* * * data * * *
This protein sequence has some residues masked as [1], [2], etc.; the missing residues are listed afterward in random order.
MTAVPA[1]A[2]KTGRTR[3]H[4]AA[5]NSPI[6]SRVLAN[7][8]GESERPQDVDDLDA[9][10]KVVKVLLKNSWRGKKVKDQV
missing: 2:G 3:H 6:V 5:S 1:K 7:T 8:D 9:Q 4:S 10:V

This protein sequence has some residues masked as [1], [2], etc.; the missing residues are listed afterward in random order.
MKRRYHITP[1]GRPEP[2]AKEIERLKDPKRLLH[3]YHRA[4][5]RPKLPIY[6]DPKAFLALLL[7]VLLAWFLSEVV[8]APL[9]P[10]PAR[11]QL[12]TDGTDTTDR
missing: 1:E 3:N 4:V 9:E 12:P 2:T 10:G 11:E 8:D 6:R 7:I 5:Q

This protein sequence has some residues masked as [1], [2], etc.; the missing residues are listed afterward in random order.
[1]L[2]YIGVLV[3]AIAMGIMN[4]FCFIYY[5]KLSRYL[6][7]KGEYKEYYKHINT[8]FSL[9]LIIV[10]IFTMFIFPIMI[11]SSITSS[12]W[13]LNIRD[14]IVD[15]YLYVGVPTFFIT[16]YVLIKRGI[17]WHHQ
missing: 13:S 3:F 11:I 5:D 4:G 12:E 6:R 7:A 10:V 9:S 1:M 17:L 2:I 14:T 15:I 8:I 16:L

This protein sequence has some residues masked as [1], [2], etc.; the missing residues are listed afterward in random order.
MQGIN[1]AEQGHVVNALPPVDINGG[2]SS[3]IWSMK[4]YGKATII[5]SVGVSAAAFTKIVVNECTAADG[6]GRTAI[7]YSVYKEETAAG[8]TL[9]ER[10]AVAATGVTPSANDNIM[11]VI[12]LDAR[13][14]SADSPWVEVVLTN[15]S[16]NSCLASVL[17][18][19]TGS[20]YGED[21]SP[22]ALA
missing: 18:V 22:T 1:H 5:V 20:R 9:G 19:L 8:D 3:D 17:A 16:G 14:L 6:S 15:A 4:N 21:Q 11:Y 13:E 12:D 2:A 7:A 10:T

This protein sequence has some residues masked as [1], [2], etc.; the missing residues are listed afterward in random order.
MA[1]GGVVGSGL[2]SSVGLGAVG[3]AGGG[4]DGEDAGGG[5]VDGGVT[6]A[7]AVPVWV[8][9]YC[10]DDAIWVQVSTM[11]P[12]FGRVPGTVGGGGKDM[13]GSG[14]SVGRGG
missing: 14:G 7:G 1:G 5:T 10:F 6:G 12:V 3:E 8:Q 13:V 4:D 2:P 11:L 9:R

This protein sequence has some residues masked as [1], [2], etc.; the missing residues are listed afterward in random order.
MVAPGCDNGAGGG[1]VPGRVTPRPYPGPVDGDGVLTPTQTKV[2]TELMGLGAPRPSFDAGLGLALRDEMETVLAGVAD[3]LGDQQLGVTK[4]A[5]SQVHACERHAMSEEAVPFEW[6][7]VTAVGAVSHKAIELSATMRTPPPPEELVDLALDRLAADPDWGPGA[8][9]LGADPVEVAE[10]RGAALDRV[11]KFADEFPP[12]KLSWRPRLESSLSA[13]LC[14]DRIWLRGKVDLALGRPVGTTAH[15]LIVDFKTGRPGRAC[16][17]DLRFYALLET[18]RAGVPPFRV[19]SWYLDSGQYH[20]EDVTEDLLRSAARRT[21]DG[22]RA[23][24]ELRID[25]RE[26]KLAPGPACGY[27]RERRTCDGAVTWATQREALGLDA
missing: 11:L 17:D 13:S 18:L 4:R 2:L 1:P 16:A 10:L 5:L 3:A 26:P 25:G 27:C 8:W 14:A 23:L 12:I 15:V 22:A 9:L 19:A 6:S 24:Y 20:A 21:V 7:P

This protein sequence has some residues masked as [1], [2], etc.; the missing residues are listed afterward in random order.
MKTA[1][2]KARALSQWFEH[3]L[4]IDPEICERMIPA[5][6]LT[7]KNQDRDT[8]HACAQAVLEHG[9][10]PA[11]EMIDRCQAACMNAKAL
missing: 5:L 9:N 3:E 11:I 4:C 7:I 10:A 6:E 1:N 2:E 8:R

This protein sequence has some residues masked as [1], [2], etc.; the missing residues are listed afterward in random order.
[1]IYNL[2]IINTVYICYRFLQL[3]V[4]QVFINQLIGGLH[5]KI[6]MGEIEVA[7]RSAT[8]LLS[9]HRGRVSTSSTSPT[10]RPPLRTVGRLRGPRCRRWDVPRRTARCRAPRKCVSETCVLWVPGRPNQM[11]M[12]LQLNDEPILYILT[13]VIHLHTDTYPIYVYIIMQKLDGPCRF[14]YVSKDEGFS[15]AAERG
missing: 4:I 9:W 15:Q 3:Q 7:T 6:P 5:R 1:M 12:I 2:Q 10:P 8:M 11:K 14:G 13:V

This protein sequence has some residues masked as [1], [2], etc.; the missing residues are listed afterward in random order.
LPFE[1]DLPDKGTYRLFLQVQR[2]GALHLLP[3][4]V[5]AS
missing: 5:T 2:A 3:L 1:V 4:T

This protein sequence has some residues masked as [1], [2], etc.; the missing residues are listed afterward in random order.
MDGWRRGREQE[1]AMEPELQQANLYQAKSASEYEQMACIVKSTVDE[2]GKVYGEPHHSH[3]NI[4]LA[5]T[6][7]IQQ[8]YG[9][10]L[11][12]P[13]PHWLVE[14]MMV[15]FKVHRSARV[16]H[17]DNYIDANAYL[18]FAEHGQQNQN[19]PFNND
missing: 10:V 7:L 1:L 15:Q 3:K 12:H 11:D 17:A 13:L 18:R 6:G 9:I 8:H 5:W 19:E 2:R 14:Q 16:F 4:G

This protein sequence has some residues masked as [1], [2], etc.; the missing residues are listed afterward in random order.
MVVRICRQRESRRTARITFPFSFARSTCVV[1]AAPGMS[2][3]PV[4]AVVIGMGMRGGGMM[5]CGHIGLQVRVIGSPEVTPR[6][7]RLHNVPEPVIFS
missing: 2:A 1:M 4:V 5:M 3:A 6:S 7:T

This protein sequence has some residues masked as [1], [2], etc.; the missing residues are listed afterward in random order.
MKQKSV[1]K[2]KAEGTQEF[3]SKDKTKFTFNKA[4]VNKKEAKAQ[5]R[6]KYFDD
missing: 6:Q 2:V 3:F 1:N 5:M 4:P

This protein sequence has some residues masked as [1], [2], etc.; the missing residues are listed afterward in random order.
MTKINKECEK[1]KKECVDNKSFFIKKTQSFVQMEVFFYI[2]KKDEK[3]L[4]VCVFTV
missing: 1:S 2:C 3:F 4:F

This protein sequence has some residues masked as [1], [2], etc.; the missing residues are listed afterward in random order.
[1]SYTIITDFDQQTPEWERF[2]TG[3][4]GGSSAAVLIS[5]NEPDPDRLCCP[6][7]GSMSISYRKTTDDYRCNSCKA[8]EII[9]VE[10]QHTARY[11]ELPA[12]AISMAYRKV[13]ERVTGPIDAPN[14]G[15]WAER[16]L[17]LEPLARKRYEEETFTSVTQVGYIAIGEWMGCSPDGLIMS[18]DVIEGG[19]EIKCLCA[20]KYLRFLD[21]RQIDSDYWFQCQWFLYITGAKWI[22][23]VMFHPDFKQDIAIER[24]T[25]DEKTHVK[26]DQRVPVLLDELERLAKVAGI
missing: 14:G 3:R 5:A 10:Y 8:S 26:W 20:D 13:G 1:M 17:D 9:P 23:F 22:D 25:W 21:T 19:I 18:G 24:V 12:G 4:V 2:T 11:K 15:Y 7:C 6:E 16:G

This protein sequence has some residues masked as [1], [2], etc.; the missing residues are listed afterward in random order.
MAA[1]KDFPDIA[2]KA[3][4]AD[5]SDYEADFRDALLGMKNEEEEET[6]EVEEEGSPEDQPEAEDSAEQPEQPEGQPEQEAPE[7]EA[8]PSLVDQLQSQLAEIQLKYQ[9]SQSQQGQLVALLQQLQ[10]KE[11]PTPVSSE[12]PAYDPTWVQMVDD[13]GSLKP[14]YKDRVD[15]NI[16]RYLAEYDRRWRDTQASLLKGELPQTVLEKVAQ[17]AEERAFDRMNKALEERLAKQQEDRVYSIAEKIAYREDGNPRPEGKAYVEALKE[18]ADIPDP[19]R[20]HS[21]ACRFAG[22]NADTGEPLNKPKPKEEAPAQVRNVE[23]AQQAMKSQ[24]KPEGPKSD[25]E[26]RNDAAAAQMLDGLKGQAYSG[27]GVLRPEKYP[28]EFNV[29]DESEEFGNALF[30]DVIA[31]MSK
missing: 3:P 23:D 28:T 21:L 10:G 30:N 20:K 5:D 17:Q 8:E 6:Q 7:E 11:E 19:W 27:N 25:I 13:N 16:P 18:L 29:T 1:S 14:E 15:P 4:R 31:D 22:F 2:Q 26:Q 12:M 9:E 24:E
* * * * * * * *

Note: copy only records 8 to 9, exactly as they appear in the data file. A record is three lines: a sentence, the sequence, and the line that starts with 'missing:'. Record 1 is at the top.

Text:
This protein sequence has some residues masked as [1], [2], etc.; the missing residues are listed afterward in random order.
[1]IYNL[2]IINTVYICYRFLQL[3]V[4]QVFINQLIGGLH[5]KI[6]MGEIEVA[7]RSAT[8]LLS[9]HRGRVSTSSTSPT[10]RPPLRTVGRLRGPRCRRWDVPRRTARCRAPRKCVSETCVLWVPGRPNQM[11]M[12]LQLNDEPILYILT[13]VIHLHTDTYPIYVYIIMQKLDGPCRF[14]YVSKDEGFS[15]AAERG
missing: 4:I 9:W 15:Q 3:Q 7:T 6:P 5:R 1:M 12:I 2:Q 10:P 8:M 11:K 14:G 13:V

This protein sequence has some residues masked as [1], [2], etc.; the missing residues are listed afterward in random order.
LPFE[1]DLPDKGTYRLFLQVQR[2]GALHLLP[3][4]V[5]AS
missing: 5:T 2:A 3:L 1:V 4:T